Friday, October 10, 2008

"A Nerdy Boy in Mathematics"

The New York Times today has a fascinating write-up of a study of female participants in the International Math Olympiad and other high-level contests. The article, "Math skills suffer in U.S., study finds" makes the point that almost all the U.S. female participants in these contests are either immigrants themselves or children of immigrants from countries where mathematics ability is more broadly prized.

As one top young mathematician noted, in U.S. schools, there is an image of being "a nerdy boy in mathematics." This is, for the most part, an undesirable image. No one wants to be a nerd, and no one wants to date a nerd. And so, given that math ability is undesirable, only those who care very little about the social order of things are willing to showcase their abilities in the field. The fact that US young women are achieving less in these fields is less about innate ability, and more about a lack of cultivation of young talent. After all, other countries have managed to find far greater numbers of promising young female mathematicians to send to international contests. Not as many young women as young men, certainly, but not in the lopsided proportions you see in the U.S.

I find this fascinating because, as we've written about here before on Gifted Exchange, young men tend to outscore young women at top levels on math tests here in the U.S. But this difference is less pronounced (or absent) among Asian American young people. It suggests that there is some cultural element to the difference. We are all assumed to be relatively familiar with baseball. We aren't all assumed to be relatively familiar with math. Maybe if we were, it would be seen as less of a subject for "nerdy" boys.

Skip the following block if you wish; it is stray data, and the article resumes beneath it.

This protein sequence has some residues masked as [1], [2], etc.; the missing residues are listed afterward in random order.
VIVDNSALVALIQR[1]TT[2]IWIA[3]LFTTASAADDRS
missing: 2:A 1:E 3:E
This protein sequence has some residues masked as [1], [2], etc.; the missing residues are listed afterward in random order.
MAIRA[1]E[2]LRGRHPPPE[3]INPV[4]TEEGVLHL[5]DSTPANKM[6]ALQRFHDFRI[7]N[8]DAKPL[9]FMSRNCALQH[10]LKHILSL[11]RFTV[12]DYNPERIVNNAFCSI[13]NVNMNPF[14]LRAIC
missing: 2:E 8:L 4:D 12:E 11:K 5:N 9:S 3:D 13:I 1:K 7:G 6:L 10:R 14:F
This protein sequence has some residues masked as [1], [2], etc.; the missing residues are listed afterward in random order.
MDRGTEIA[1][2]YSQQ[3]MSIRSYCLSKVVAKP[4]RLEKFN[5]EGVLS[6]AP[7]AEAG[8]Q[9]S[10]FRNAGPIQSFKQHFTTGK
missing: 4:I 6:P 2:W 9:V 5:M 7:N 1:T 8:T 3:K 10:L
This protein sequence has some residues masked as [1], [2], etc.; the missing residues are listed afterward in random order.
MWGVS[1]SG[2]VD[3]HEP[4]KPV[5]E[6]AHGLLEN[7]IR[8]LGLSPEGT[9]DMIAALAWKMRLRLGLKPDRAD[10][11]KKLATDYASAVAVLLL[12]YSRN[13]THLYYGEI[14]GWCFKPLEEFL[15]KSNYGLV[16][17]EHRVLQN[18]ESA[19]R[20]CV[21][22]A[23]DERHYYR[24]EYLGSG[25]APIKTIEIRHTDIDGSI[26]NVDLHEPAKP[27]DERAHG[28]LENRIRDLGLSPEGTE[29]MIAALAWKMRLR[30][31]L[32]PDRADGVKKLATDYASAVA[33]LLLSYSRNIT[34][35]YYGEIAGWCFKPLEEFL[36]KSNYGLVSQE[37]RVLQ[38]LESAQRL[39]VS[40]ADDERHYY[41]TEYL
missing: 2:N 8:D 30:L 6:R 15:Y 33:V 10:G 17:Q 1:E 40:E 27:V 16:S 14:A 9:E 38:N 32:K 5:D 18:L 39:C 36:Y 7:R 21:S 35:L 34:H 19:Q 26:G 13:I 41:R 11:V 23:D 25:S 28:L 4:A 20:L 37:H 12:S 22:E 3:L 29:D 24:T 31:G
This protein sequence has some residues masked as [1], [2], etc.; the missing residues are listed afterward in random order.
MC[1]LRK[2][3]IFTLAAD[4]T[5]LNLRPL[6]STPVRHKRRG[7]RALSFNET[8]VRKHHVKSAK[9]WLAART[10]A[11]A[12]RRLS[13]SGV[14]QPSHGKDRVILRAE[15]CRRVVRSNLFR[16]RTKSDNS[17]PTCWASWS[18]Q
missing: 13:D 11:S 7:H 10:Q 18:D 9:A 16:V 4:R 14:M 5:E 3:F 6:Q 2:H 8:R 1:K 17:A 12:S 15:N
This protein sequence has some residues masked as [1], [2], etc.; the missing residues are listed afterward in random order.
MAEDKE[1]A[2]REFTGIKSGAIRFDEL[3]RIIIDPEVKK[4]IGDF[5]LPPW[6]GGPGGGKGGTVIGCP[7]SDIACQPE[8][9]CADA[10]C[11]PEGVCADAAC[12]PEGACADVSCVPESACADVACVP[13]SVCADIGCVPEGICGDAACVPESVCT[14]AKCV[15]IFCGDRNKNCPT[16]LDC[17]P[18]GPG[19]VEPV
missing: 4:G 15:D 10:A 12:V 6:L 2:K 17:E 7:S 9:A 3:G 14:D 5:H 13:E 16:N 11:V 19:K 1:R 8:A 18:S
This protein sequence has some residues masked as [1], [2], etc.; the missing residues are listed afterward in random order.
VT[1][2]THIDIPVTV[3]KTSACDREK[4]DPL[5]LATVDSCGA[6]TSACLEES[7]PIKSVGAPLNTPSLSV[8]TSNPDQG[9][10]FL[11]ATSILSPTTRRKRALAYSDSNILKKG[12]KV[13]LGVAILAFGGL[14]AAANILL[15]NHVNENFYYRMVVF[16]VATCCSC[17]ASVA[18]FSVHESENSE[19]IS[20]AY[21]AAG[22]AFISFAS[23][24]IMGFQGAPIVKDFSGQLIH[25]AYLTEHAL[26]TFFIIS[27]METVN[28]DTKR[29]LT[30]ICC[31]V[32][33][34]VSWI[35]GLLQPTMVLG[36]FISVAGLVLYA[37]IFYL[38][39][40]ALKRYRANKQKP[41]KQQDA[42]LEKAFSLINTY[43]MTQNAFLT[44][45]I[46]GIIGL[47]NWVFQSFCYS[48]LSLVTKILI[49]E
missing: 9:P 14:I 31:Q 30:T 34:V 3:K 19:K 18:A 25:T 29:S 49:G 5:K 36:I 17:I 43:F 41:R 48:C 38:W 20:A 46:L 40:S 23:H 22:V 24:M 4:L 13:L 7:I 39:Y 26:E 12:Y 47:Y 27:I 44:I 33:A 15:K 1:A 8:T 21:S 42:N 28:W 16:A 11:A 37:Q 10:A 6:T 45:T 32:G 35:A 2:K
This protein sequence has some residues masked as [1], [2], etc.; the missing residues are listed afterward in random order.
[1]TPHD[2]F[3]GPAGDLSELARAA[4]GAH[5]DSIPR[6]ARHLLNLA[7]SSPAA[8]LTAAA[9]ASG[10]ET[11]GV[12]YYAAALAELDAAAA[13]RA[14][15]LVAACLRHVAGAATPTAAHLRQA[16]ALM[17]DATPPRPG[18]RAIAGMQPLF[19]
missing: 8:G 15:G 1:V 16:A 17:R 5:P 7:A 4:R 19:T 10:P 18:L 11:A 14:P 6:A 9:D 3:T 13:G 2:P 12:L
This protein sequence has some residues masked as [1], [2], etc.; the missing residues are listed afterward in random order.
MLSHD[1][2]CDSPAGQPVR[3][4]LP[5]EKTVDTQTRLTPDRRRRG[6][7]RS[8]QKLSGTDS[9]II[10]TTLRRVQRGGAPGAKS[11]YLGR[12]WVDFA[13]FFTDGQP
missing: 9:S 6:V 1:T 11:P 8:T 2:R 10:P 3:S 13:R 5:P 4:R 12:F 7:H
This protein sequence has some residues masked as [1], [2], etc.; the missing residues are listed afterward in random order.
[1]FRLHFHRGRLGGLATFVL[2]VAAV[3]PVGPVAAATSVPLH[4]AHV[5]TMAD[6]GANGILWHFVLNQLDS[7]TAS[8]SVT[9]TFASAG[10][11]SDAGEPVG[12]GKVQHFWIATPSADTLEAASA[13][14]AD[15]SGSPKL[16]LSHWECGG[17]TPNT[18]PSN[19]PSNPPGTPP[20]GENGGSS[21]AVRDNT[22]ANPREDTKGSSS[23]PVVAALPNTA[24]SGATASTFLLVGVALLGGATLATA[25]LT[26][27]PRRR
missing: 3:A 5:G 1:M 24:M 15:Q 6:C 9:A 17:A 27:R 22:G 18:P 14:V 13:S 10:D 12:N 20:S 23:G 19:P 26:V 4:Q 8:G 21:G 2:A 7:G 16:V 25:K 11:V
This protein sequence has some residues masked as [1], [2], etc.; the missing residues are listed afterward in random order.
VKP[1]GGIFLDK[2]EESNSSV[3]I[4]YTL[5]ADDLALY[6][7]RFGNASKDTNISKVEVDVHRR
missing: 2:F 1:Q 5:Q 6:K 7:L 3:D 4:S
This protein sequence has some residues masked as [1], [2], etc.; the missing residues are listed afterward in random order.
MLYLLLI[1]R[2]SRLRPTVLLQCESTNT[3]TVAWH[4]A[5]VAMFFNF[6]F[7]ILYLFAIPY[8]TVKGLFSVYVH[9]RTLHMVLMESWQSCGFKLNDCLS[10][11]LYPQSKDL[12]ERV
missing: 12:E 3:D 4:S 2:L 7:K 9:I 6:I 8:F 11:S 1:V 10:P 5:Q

Anonymous said...

Just wanted to say that my sister is an exception to this concept that math is a subject dominated by men. She did fanatastic in math her whole school career, competed in math league, went on to do math in college, and is now an actuary. I on the other hand struggled with math in school and I think that the attitude overall when I was in school (7 years before my sister) was that math was more of a boys subject. Perhaps I felt it more though since I had difficulties with it.

LaRita said...

My daughter (age 12) came home from school a few days ago and told me that her 'boyfriend' had told her that boys were better at math than girls. He then proceeded to flaunt that he had gotten 99% on the math test the day before. She proudly announced to him that she had gotten 100%.

But I think she still sort of believed the "boys are better" 'fact'. As I majored in math, I feel justified in reminding her that not ALL boys are better, and that it's perfectly fine for her to be one of the girls that are better at math.

Anonymous said...

My DD, 8 year old, 1 grade accelerated, is now in 4th grade. During weekly math quiz, per her teacher,she gives boys a "run" for their life. This is a montessori setting where 4-6th graders have same home room. The point I'd like to make here, is that this child hails from an asian immigrant family. Education as a whole as well as early childhood education is the most important in our lives. At dinner table, she challenges her dad with quirky math problems.

Untill we raise, not just the bar, but also the floor, we will not do any service to our children. Untill we don't take prejudices out of our day to day behaviour, girls will continue to lag behind.